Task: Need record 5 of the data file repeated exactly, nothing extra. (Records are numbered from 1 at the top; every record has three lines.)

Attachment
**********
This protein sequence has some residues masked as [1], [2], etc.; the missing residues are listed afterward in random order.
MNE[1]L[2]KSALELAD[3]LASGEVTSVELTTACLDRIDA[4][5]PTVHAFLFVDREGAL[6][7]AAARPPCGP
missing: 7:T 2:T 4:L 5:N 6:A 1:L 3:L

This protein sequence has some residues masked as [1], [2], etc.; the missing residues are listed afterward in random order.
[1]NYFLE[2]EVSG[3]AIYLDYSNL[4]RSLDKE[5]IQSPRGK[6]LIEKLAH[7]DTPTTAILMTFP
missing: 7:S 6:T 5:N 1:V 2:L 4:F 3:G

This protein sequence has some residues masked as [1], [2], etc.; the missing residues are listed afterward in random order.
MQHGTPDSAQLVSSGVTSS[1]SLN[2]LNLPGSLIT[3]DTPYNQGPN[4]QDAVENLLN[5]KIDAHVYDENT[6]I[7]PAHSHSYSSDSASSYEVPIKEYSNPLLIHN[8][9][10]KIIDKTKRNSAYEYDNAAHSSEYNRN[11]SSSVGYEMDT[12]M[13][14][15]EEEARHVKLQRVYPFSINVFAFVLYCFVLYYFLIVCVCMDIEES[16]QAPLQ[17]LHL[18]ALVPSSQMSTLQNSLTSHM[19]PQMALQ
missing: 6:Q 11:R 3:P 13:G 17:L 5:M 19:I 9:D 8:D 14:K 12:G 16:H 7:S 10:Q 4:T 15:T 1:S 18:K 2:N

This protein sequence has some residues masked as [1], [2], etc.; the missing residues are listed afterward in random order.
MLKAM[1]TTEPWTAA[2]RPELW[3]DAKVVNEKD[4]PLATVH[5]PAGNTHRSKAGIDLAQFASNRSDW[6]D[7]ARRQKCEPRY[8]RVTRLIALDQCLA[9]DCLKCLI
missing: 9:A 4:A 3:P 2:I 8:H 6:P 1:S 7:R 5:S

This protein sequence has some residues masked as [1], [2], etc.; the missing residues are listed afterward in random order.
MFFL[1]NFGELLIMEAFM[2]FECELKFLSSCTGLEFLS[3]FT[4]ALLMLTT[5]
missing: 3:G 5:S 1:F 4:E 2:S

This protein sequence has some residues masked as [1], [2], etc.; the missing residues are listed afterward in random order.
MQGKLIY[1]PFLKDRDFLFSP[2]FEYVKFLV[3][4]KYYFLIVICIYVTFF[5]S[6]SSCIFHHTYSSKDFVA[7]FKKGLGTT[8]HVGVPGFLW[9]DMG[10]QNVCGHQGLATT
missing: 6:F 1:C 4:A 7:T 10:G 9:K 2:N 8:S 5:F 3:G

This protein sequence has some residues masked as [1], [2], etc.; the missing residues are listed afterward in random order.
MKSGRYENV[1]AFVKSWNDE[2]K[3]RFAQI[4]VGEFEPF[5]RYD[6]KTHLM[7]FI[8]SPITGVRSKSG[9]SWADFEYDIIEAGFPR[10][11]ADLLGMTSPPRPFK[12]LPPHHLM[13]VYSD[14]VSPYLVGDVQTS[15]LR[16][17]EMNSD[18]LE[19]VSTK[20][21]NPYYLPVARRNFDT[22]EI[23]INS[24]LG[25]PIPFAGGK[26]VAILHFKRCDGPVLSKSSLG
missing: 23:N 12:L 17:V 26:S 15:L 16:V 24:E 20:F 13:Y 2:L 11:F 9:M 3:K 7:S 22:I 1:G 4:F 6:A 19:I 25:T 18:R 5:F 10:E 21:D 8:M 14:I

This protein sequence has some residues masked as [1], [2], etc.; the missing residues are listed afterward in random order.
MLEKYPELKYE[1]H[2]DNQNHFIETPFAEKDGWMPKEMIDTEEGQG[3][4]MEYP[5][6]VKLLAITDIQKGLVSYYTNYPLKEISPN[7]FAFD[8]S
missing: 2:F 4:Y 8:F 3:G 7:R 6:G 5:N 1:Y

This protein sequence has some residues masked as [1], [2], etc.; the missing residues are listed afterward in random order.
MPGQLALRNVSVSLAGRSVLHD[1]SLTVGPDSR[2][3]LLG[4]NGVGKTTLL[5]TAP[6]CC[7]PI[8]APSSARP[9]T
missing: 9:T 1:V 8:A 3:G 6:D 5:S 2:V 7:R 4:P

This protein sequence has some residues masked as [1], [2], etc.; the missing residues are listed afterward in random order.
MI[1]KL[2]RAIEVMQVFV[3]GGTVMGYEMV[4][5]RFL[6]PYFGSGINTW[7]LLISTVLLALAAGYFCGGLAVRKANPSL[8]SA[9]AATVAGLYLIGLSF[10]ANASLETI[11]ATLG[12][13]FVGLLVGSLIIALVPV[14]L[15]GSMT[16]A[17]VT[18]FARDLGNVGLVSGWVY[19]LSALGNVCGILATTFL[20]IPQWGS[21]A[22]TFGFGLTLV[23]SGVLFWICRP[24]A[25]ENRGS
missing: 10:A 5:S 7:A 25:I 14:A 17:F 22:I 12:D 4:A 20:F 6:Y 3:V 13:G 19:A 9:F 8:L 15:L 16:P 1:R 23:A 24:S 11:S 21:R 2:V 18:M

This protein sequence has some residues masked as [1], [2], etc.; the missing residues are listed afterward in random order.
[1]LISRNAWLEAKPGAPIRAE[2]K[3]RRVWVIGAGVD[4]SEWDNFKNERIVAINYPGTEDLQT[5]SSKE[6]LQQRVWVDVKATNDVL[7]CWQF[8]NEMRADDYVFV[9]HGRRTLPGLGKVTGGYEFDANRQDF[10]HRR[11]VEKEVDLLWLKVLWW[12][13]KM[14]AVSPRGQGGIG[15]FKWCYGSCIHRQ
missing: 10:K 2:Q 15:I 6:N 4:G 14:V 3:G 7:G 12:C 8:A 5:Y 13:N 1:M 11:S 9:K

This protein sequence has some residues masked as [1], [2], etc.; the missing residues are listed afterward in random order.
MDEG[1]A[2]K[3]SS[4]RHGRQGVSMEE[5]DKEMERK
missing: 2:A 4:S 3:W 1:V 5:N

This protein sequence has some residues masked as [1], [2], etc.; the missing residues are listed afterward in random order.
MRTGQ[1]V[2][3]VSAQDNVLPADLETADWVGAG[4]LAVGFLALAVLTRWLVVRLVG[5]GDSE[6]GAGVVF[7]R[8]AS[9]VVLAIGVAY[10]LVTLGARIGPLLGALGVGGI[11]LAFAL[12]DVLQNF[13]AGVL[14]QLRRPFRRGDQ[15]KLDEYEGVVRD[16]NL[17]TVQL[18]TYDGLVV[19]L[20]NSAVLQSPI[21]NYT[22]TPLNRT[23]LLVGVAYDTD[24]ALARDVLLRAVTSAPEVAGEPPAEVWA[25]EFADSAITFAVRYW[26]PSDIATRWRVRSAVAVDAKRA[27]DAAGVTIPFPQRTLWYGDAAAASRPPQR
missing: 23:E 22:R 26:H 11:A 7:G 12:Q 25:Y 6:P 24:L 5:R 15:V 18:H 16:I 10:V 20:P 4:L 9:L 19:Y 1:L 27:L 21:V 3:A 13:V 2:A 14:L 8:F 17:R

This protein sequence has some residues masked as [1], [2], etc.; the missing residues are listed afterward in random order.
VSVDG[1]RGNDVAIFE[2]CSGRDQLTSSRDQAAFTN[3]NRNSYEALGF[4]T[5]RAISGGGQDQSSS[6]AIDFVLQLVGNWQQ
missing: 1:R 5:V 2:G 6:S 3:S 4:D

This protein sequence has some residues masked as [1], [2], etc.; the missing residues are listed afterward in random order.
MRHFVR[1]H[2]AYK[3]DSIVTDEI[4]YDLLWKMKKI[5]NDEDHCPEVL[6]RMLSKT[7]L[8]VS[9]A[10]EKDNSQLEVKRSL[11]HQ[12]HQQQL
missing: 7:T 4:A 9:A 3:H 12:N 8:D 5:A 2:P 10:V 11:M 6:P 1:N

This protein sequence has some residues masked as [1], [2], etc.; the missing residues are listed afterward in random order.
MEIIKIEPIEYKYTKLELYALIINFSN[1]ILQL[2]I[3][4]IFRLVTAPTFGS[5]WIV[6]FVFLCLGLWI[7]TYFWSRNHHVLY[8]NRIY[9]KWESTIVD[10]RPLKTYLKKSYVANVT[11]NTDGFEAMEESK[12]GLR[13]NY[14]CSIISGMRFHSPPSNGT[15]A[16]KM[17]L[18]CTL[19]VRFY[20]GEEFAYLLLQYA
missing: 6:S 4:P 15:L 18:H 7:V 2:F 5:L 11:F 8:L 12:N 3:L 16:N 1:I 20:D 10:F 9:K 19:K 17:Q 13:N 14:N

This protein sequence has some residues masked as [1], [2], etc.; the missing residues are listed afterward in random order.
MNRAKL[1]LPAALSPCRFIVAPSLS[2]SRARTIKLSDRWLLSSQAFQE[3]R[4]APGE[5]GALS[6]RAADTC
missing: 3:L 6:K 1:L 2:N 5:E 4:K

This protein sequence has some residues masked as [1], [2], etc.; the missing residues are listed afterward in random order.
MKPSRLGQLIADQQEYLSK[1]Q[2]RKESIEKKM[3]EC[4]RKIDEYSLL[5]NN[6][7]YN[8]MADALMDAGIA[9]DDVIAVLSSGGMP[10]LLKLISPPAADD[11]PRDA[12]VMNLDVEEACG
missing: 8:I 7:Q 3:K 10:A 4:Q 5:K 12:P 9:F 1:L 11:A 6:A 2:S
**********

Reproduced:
This protein sequence has some residues masked as [1], [2], etc.; the missing residues are listed afterward in random order.
MFFL[1]NFGELLIMEAFM[2]FECELKFLSSCTGLEFLS[3]FT[4]ALLMLTT[5]
missing: 3:G 5:S 1:F 4:E 2:S